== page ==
• Is Plastic Food Packaging Safe?


Is Plastic Food Packaging Safe?

Oct 19 2022

Over the last half a century, the way in which we prepare, package and handle our food has changed dramatically. The rapid explosion in popularity of plastic has meant that this “miracle material” has infiltrated all parts of the food chain, from production conveyor belt coatings to drinks containers to individual item packets.

Plastic packaging offers a host of benefits, from convenience and affordability to hygiene and longevity. However, concerns have surfaced recently over the safety of drinking water from plastic bottles due to the chemicals contained within. Do the same issues apply to plastic food packaging? We take a closer look at the subject below.

Chemical contaminants

The fears surrounding bottled water are concentrated on the chemicals which go into plastic production. In particular, substances such as bisphenol A, antimony and phthalates have been identified as endocrine disruptors and potential carcinogens. This means that studies have found they have contributed to decreased fertility, neonatal difficulties and neurodevelopmental problems in animals and humans, as well as potentially causing cancer.

What’s more, these are just two of the chemicals about which we have scientific information. Since there are literally thousands of compounds which go into the production of plastic – and little if nothing is known about the long-term health effects of other half of those – the impact of emerging contaminants to both human health and the environment is a serious issue.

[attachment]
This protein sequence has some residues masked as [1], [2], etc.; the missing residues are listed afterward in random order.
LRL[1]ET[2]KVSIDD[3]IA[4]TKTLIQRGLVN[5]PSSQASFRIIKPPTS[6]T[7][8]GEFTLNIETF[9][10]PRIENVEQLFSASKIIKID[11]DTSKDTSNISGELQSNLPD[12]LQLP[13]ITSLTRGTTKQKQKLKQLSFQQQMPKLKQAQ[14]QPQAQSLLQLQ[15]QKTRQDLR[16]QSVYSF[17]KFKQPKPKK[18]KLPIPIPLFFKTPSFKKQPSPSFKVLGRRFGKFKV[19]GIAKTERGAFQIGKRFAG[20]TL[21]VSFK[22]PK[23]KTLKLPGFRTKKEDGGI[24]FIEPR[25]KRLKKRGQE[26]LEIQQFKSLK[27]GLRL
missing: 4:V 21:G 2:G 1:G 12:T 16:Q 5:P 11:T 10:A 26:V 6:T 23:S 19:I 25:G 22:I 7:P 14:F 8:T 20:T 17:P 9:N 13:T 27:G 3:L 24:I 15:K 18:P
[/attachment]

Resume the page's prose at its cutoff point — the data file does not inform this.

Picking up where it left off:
Types of plastic

Therefore, it’s possible that plastic is not the safest medium in which to store our food, though further research is required to fully understand the risks. What we do know is that certain types of plastic pose greater dangers than others. That’s because some plastics contain higher levels of the aforementioned contaminants than others.

To check whether or not your plastic falls into a higher risk category, simply check the base of the container. It should depict a number surrounding by the universal recycling triangle, which indicates the materials from which it is made. If your packaging features a #2, a #4 or a #5, it should be safe to store food. If it displays any other number, you may want to discard it.

Staying safe

One rule of thumb which should apply to all plastic packaging, regardless of which type it constitutes, is exposure to heat. When the ambient temperature around plastic rises, the material becomes unstable and the chemicals contained within (and the plastic itself) are more readily able to leach into the food. As a result, you should avoid microwaving your plastic containers or cleaning them in a dishwasher.

Instead, decant your food onto a plate before heating it up and wash all packaging by hand. You should also try to avoid placing oily foods in plastic containers, because the chemicals contained within them are fat soluble and can more easily transfer to the food. Finally, the most sure-fire way to avoid contamination of your food is to opt for paper, glass or metal packaging instead.

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